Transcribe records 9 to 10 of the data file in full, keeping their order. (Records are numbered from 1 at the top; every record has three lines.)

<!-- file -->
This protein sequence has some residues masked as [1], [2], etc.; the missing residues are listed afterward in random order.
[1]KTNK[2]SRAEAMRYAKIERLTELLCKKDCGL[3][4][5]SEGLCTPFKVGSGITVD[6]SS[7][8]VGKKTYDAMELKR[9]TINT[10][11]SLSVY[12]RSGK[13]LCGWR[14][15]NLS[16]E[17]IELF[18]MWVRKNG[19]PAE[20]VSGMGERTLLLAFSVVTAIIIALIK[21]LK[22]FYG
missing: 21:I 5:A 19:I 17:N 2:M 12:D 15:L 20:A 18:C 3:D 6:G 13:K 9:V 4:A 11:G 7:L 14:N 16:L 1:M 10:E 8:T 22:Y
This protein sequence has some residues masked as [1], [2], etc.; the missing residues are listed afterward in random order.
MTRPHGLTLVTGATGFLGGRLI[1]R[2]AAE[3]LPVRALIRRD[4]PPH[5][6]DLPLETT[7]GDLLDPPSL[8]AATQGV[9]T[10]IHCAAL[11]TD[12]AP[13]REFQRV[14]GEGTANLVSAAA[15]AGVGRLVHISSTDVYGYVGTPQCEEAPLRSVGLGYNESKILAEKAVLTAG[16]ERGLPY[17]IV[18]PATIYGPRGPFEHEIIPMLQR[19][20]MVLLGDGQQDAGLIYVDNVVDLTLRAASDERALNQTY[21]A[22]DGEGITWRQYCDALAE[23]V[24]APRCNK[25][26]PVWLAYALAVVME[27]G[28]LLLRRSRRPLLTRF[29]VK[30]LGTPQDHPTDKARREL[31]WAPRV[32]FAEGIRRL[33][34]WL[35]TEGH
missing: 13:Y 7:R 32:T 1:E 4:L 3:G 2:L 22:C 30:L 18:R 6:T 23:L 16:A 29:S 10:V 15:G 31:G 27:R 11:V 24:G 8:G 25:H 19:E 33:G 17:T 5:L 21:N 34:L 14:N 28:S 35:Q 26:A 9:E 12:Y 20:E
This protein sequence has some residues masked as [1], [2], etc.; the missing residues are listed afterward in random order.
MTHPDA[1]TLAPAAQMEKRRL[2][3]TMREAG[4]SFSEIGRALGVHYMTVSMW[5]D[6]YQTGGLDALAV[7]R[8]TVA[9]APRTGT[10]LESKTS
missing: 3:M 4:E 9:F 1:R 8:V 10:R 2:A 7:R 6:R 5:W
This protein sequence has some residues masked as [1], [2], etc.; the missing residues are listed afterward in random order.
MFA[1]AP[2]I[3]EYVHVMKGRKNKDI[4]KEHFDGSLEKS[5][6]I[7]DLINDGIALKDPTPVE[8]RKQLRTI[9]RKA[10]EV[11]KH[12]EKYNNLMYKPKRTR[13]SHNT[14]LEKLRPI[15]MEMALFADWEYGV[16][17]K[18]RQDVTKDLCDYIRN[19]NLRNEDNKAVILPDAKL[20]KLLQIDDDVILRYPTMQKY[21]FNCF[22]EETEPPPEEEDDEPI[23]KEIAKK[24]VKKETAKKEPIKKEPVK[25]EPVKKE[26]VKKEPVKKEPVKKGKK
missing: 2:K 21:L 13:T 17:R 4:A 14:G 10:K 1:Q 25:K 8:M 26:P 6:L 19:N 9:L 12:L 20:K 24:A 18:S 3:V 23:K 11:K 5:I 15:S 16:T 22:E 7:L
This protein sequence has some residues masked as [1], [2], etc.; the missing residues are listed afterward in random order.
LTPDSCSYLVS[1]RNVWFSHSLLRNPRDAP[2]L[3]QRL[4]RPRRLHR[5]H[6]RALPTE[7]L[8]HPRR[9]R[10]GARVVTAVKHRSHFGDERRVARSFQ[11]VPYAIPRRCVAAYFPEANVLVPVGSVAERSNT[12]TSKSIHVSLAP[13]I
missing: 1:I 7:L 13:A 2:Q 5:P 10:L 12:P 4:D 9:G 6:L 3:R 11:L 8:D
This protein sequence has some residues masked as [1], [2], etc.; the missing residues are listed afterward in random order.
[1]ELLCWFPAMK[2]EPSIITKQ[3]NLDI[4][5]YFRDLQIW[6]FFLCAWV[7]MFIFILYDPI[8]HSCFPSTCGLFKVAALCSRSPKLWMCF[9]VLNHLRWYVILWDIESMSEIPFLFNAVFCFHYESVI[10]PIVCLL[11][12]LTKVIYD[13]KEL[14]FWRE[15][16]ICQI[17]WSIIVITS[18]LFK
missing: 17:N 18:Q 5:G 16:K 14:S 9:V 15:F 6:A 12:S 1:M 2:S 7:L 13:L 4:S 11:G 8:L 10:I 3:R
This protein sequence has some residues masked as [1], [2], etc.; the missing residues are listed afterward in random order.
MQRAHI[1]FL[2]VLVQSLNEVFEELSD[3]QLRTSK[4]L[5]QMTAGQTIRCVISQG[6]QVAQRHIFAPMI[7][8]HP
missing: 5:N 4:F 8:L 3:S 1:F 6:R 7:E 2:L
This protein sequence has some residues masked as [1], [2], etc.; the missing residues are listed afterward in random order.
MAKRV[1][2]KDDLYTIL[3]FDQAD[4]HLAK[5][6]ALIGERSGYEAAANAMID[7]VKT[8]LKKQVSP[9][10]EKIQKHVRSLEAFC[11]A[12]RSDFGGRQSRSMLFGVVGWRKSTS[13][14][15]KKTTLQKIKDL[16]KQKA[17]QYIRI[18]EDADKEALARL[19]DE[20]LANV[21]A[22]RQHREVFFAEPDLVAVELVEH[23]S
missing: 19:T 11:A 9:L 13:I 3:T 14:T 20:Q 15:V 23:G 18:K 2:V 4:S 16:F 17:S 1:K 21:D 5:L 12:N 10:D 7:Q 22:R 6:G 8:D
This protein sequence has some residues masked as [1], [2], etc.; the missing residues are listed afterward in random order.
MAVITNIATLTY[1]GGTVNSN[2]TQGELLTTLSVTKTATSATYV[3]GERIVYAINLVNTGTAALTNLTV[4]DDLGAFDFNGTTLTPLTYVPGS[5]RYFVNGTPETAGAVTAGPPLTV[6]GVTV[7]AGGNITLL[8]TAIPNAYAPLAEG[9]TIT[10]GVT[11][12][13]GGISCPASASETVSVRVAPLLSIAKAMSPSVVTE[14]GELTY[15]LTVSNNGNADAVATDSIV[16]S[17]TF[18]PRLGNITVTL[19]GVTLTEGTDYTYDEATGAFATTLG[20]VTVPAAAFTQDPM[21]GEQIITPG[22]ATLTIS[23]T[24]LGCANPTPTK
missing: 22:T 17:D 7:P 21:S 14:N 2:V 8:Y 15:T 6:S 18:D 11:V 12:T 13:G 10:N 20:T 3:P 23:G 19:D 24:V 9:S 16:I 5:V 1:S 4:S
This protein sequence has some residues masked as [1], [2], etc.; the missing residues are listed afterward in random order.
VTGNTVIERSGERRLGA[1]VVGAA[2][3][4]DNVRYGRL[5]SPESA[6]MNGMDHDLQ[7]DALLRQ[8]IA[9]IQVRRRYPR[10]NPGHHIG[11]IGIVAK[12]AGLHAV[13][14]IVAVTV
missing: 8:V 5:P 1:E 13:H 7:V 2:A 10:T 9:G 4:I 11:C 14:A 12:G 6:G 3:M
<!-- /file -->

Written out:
This protein sequence has some residues masked as [1], [2], etc.; the missing residues are listed afterward in random order.
MAVITNIATLTY[1]GGTVNSN[2]TQGELLTTLSVTKTATSATYV[3]GERIVYAINLVNTGTAALTNLTV[4]DDLGAFDFNGTTLTPLTYVPGS[5]RYFVNGTPETAGAVTAGPPLTV[6]GVTV[7]AGGNITLL[8]TAIPNAYAPLAEG[9]TIT[10]GVT[11][12][13]GGISCPASASETVSVRVAPLLSIAKAMSPSVVTE[14]GELTY[15]LTVSNNGNADAVATDSIV[16]S[17]TF[18]PRLGNITVTL[19]GVTLTEGTDYTYDEATGAFATTLG[20]VTVPAAAFTQDPM[21]GEQIITPG[22]ATLTIS[23]T[24]LGCANPTPTK
missing: 22:T 17:D 7:P 21:S 14:N 2:V 8:Y 15:T 6:S 18:D 11:V 12:T 13:G 10:N 20:T 3:P 23:G 19:D 24:V 9:S 16:I 5:V 1:S 4:S
This protein sequence has some residues masked as [1], [2], etc.; the missing residues are listed afterward in random order.
VTGNTVIERSGERRLGA[1]VVGAA[2][3][4]DNVRYGRL[5]SPESA[6]MNGMDHDLQ[7]DALLRQ[8]IA[9]IQVRRRYPR[10]NPGHHIG[11]IGIVAK[12]AGLHAV[13][14]IVAVTV
missing: 8:V 5:P 1:E 13:H 7:V 2:A 10:T 9:G 4:I 11:C 14:A 12:G 6:G 3:M